As you all know, drunk driving is a major issue that is completely preventable. However, it’s estimated that 30 people die every day in the U.S. due to car accidents involving the alcohol impaired. In 2013, statistics revealed that 10,076 people were killed in drunk driving accidents which accounted for nearly one-third of all motor vehicle-related deaths.
While alcohol is traditionally considered the most serious cause of impaired driving, driving under the influence of marijuana and other narcotics is quickly on the rise in the U.S. In fact, many believe that drugged driving is becoming just as dangerous and fatal as drunk driving.
Increased Drug Use in Drivers
In 2007, 12.4% of drivers tested positive for marijuana or illegal drug use. Comparatively, that number increased to 15.1% by 2013 and 2014 according to the National Highway Traffic Safety Administration. It also showed that 38% of all people who died in accidents in 2013 that were tested had detectable levels of drugs in their system—nearly the same percentage found for alcohol.
Other than alcohol, these drugs were found in people involved in fatal accidents:
- Marijuana – 34.7%
- Amphetamines – 9.7%
- Hydrocodone – 6.9%
- Oxycodone – 3.6%
- Benzodiazepines – 4.5%
- Cocaine – 4.5%
While marijuana is still illegal in most states and strictly regulated for those with approved usage, amphetamines are more difficult to monitor and determine an impairment level with. These are a class of stimulants that include ADHD medications and nasal decongestants, which means many may not have been used illegally, but just recklessly prior to driving.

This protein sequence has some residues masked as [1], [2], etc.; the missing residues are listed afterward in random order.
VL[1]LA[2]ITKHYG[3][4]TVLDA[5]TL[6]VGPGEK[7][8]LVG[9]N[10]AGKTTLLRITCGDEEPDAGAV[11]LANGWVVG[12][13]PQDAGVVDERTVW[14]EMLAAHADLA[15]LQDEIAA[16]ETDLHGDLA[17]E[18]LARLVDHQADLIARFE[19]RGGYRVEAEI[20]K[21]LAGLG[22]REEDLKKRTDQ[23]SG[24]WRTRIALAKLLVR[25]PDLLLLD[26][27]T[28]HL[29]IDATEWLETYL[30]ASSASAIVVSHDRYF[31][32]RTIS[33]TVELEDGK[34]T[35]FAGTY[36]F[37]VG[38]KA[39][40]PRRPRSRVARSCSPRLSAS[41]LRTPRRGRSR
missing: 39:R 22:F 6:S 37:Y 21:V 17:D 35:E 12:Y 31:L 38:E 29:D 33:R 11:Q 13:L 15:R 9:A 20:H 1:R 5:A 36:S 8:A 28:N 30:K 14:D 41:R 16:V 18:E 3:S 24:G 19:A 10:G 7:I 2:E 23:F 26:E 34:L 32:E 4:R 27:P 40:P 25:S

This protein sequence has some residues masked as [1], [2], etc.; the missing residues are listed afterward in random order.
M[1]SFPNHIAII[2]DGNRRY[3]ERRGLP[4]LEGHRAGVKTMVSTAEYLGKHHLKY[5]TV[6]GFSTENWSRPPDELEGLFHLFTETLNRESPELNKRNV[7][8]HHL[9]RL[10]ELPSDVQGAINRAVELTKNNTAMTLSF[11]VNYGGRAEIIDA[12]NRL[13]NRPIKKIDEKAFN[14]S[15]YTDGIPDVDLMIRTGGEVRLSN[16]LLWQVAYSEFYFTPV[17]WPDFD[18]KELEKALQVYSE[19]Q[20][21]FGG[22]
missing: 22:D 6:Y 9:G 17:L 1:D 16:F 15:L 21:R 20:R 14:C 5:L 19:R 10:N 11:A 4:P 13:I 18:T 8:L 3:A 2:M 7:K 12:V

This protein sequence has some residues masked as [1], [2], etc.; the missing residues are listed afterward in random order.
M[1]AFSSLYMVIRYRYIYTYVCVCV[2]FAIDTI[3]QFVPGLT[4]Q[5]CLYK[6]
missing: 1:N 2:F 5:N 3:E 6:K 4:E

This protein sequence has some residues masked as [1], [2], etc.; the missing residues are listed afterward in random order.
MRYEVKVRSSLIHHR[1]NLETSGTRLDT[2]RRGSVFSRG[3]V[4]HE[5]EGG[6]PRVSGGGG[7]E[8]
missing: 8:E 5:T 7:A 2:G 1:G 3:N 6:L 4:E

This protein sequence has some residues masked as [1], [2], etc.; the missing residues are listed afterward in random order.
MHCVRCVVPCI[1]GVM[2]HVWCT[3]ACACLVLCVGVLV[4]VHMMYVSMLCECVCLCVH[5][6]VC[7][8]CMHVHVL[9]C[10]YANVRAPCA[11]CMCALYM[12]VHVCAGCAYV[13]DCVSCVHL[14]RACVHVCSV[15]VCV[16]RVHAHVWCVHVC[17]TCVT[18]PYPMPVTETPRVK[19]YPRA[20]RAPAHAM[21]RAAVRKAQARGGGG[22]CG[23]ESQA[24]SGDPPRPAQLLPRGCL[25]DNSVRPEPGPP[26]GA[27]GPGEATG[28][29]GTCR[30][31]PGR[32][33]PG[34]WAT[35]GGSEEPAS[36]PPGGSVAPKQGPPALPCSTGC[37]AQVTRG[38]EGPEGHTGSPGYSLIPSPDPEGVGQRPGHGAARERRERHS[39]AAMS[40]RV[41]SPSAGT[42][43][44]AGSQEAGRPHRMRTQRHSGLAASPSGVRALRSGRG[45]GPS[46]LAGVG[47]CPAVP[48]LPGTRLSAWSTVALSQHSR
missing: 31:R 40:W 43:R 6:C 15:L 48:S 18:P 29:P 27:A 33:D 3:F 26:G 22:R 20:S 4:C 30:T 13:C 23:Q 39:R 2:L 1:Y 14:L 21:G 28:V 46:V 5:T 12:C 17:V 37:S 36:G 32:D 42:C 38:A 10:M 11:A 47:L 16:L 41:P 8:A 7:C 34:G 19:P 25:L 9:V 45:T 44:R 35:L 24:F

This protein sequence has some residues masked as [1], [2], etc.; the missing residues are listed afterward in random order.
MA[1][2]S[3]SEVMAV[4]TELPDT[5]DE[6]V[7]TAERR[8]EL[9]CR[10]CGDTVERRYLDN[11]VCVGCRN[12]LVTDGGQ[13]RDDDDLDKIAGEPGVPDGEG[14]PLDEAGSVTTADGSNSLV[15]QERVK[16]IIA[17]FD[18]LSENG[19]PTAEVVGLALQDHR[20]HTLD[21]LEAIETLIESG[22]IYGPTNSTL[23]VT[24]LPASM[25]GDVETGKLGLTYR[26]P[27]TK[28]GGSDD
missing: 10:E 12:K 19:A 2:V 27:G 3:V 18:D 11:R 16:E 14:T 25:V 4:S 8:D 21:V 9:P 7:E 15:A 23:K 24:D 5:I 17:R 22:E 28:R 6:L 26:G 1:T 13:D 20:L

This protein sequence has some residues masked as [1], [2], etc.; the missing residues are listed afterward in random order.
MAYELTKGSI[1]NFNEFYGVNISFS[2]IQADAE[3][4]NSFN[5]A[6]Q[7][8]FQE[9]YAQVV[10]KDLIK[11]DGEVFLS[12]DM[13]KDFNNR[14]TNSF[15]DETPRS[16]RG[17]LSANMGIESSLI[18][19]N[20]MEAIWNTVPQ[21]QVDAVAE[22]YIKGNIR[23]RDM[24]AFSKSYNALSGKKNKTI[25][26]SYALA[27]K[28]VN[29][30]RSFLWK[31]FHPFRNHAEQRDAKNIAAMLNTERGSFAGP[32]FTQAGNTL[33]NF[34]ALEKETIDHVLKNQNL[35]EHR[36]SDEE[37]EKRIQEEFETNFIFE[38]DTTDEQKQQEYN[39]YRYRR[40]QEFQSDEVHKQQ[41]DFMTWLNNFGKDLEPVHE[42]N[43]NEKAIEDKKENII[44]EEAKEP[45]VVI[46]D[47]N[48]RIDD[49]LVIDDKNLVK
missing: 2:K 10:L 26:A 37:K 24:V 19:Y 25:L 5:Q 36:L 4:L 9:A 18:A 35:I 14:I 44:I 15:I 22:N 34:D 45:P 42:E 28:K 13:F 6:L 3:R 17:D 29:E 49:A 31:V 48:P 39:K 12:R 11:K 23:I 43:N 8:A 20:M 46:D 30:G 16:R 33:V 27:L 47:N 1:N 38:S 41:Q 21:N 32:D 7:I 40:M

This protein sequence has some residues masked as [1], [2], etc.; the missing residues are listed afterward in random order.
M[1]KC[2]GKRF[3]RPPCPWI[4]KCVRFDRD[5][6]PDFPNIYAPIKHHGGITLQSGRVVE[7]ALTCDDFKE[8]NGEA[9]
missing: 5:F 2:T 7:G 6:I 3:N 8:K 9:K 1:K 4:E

Do Drugs Affect Drivers More Than Alcohol?
There are many studies being done to test how drugs and alcohol affect drivers. At the end of the day, how drug use or alcohol consumption impacts a driver will depend on a number of different factors, from the amount and type of drug to the speed at which the alcohol was consumed.
According to some studies and reports, it is believed that marijuana and other illegal drugs can double the risk of a driver getting into a vehicle accident. Still, this is very debatable between different groups, as the findings have been all over the place. Even the current standards for how much drugs in a person’s system equate to “drugged driving” is controversial.
On the other hand, the dangers of intoxicated driving are much more irrefutable, as the specific blood-alcohol concentration amount for impairment has already been determined and supported by most people. Further, alcohol is known to make drivers go faster and become more reckless while marijuana specifically slows down driving speed and reaction time. When comparing those two drugs, alcohol is often considered more dangerous. Still, impaired driving, whether it be due to marijuana usage or alcohol consumption, has caused far too many fatal accidents over the years.
Bringing Road Safety Back to the Forefront
The rise of drugged driving can likely be credited to the popularity and increasing acceptance of marijuana. Regardless, it simply creates another area that law enforcement needs to monitor more strictly. As the number of drunk drivers has decreased over the last few decades thanks to such a strong focus, that same attention and focus needs to be applied to drugged drivers.